Ingrid and I met in 1986 at a Volunteers for Peace “work camp” in London.  I’ve written before about how she visited me in the US twice and I visited her in the Netherlands twice, including being a bridesmaid in her wedding.  The last time I saw Ingrid in person was after her son was born, about 11 years ago.  Of course we are friends on Facebook but it’s not the same.

By the time we got out of the airport parking ramp and onto the highway headed to Utrecht, where she lives, we were talking about whether god exists, the meaning of suffering, and how humanists can be as inhumane as anyone. Our conversations continued like this for the next six days.  Don’t get me wrong; we also talked about hairstyles, houses, families, health, and jobs, but I can talk to most people about those things.  It is so good to have a friend you can talk to about the big questions.

Plus, she fed me Boeren Bonenstoofschotel, a Dutch folk food, from what I understand.

The street Ingrid and her family live on is called Schoenlappervinlinder, which is named for a butterfly.  By the time you’ve pronounced the word, the butterfly would be long gone.

Here are some photos of a typical Dutch side-by-side house in what Ingrid referred to as a “suburb” of Utrecht, which felt pretty urban by American standards.

The house was similar to many American homes with the exception of exceptionally steep stairs leading from one floor to another.  They all shrugged when I exclaimed over how steep they were.  There was a bike shed in the back yard to accommodate the four family bikes that they use to go to work, school, and most everywhere else except to the grocery for a big shopping load.  The attic which served as my room had home-painted Mondrian thanks to Ingrid’s husband Chris, and more English language books on the bookshelves than most American homes.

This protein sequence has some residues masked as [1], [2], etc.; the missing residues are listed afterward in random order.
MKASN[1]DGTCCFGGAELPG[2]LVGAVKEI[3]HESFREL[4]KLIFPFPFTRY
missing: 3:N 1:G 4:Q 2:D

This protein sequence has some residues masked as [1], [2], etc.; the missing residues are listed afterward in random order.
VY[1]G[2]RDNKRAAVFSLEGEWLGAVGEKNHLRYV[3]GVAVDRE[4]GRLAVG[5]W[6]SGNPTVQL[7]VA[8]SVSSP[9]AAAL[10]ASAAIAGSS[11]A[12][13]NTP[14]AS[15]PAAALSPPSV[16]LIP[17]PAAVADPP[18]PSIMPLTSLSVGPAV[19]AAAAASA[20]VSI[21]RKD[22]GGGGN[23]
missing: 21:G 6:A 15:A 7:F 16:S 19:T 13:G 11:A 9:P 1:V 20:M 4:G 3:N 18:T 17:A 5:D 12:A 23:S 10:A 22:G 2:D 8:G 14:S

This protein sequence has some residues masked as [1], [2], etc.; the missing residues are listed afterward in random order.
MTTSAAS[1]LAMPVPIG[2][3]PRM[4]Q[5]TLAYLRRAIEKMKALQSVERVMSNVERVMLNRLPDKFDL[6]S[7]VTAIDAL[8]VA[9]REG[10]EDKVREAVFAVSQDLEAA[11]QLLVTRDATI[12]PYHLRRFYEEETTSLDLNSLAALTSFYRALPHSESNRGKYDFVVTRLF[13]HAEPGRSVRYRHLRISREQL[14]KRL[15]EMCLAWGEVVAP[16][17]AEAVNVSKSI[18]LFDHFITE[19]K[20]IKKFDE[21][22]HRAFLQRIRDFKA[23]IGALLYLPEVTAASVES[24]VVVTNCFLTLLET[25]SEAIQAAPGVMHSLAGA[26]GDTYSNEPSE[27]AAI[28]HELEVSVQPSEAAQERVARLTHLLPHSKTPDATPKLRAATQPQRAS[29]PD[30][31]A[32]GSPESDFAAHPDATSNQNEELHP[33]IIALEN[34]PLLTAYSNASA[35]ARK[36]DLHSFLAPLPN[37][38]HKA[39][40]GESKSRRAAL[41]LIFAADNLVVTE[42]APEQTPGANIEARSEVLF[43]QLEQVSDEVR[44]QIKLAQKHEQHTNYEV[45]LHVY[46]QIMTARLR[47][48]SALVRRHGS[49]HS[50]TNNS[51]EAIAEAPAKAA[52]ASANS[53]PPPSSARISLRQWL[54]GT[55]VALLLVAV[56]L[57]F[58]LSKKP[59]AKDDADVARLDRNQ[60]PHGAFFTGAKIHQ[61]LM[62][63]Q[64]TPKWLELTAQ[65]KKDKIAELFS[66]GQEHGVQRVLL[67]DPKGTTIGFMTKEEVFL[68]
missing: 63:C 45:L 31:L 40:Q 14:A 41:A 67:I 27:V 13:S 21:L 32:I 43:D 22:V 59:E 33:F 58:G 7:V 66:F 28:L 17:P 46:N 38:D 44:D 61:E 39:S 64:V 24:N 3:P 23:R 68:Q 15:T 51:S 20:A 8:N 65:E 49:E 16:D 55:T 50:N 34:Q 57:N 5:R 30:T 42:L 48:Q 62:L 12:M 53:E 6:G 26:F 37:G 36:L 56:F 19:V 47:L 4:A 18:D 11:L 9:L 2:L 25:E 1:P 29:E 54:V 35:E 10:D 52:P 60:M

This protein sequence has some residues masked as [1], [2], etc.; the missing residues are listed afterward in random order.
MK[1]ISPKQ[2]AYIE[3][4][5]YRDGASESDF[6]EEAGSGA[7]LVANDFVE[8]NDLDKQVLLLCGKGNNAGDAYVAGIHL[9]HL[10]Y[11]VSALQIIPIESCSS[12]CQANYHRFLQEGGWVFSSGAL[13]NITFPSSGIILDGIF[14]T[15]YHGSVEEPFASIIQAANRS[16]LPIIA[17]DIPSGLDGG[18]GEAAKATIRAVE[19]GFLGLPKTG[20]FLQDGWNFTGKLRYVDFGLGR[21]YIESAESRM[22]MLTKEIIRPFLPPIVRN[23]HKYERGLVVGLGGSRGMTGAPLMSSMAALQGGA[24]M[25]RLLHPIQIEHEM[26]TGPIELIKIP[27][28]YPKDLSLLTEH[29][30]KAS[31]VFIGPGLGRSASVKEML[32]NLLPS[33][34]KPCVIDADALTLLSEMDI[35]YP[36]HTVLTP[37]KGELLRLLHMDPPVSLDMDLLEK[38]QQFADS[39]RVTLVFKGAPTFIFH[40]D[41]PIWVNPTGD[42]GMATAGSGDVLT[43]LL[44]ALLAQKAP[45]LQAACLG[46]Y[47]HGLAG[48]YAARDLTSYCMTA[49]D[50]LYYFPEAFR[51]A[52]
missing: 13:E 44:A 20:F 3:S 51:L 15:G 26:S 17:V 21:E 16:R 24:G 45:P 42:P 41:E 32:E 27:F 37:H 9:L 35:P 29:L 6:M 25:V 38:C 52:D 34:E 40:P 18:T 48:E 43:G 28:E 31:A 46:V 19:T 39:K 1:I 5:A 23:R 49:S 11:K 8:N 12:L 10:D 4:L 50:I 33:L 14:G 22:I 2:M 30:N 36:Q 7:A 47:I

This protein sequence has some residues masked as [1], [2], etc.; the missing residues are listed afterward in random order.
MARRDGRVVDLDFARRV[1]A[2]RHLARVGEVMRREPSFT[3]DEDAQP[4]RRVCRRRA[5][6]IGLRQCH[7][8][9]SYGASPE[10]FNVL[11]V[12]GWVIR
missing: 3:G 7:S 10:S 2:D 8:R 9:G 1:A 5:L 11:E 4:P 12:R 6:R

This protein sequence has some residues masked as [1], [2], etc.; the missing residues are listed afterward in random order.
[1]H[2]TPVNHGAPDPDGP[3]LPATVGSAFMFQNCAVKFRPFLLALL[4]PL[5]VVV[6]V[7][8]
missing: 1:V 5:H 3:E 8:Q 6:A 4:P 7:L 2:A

Speaking of grocery shopping, I got to go with Chris and Ingrid to a Jumbo, which is a mid level grocery chain.  The Dutch love sweets.  Stroop koeken/waffle are typically Dutch cookie or waffle “sandwiches” filled with sugar syrup.  There is every other imaginable form of cookie, cake, and candy, plus lots of breakfast sweets stuff, like sprinkles for toast and an entire Nutella section.

Eggs and milk were not refrigerated.  I guess in the US we refrigerate both because it makes them seem fresher, but it’s not necessary.  If that’s true, what a waste of energy!  If it’s not true, then there should be lot of people retching their guts out every day in the Netherlands.

We have an image in the US of how everyone in Europe eats artisanal, organic, free range food.  There is plenty of it, but they also eat junk, just like us:

This item in the deli case, “FiletAmericain Naturel,” turned out to be Steak Tartare.  Ironically, I believe you can’t buy it in the US.

Then there were the cheeses.  The Dutch love cheese at least as much as sweets, and there must have been 500 different kinds on offer. I could have taken photos of cheese all day.

Finally, this was in the magazine section.  It’s a mag for gay men, and in an American grocery—if it was even allowed—it would have a colored plastic sleeve to hide the content, a la Penthouse and Playboy.